The Ford F-150 was not only the best-selling vehicle of the 2014 model year, despite a sales decline from the previous year, but it was also the last version of the truck that didn’t use aluminum in its body panels. That aluminum body inspired lots of worry about durability and repairs, which probably helped Ford sell more pre-aluminum trucks in 2014. And customers apparently liked the ’14 F-150, because it took top dependability honors in this year’s Large Light Duty Pickup category. Unfortunately, we did not get an up-close look at the 2014 F-150, and as we already noted, the ’15 version got a bunch of updates and aluminum body panels to launch a new generation, but Chris Wardlaw reviewed the 2016 F-150 very positively, giving it a perfect 10 for Form and Function.
The Toyota Sienna extended its winning streak in J.D. Power’s Minivan category, having taken the #1 dependability spot every year since 2011, when the 2008 model was in consideration. Dependability is particularly important in a vehicle that will regularly carry loved ones in addition to the driver, and being based in New England, we also appreciate another feature of the Sienna that’s probably not so popular in places that don’t get snow: The Sienna is the only minivan that offers all-wheel drive (AWD). The Sienna does lack a feature shared by two competitors, one of which is very new to the market, the Honda Odyssey and Chrysler Pacifica, which used an old name on a new model when it arrived for 2017. The regular Pacifica’s look and functionality impressed George Kennedy, and we look forward to checking out the first-ever hybrid minivan.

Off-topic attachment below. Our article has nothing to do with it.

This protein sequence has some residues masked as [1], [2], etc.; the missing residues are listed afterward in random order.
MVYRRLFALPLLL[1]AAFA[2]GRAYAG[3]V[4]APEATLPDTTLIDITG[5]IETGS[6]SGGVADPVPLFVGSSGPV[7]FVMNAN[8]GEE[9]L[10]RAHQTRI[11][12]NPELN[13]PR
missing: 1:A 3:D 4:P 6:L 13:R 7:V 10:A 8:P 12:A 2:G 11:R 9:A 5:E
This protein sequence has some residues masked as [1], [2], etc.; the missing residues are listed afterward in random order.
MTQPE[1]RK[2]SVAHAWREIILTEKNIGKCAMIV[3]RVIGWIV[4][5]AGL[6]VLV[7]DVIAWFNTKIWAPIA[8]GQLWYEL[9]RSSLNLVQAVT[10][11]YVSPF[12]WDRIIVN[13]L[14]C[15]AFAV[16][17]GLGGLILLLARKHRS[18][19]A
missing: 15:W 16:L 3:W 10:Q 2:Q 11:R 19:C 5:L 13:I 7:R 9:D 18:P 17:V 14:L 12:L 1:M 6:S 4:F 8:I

J.D. Power’s Midsize Premium SUV category’s dependability award went to the Lexus RX. The GX won last year and was a strong second to its fleetmate, but the RX costs less and looks less stodgy. The RX has to make do with a less-powerful engine, too, but given its appeal to parents who have crowds of kids to cart around, horsepower probably shouldn’t be a primary concern. The cabin is quiet and refined, at least until you pack it with children, and it lives up to Lexus’ “premium” image. With more than 80 cubic feet of cargo space with all seats down and 3,500 pounds of towing capacity, the RX 350 also offers plenty of utility. Although it can’t keep up with the third-place finisher in its category, the Porsche Cayenne, the RX will most likely need fewer trips to the mechanic, who will work at lower hourly rates than those required for the Porsche.
Heavy-duty pickups are a mostly American business. The Big Three have dominated the Large, Heavy-Duty Pickup category in J.D. Power’s Dependability Study for years now, with the Chevrolet Silverado HD having taken the crown for the last three years straight. Those three straight victories all featured the same generation of the Silverado HD, which arrived in 2011 and featured strengthened fully boxed frames and quieter cabins in addition to stronger and cleaner engines than previous versions. The 2014 edition of the Silverado HD got another boost courtesy of a new 4.10 axle that boosted towing capacities by 4,500 pounds, an optional spray-in bedliner, and a compressed natural gas option for the 6.0-liter V8. Chevy will need to continue improving the Silverado to keep up with Ford’s Super Duty trucks, which got redesigned for 2017 and earned high marks from George Kennedy for performance and technology.
Is dependability one of the primary things you consider when shopping for a car? Do you usually buy new or used cars?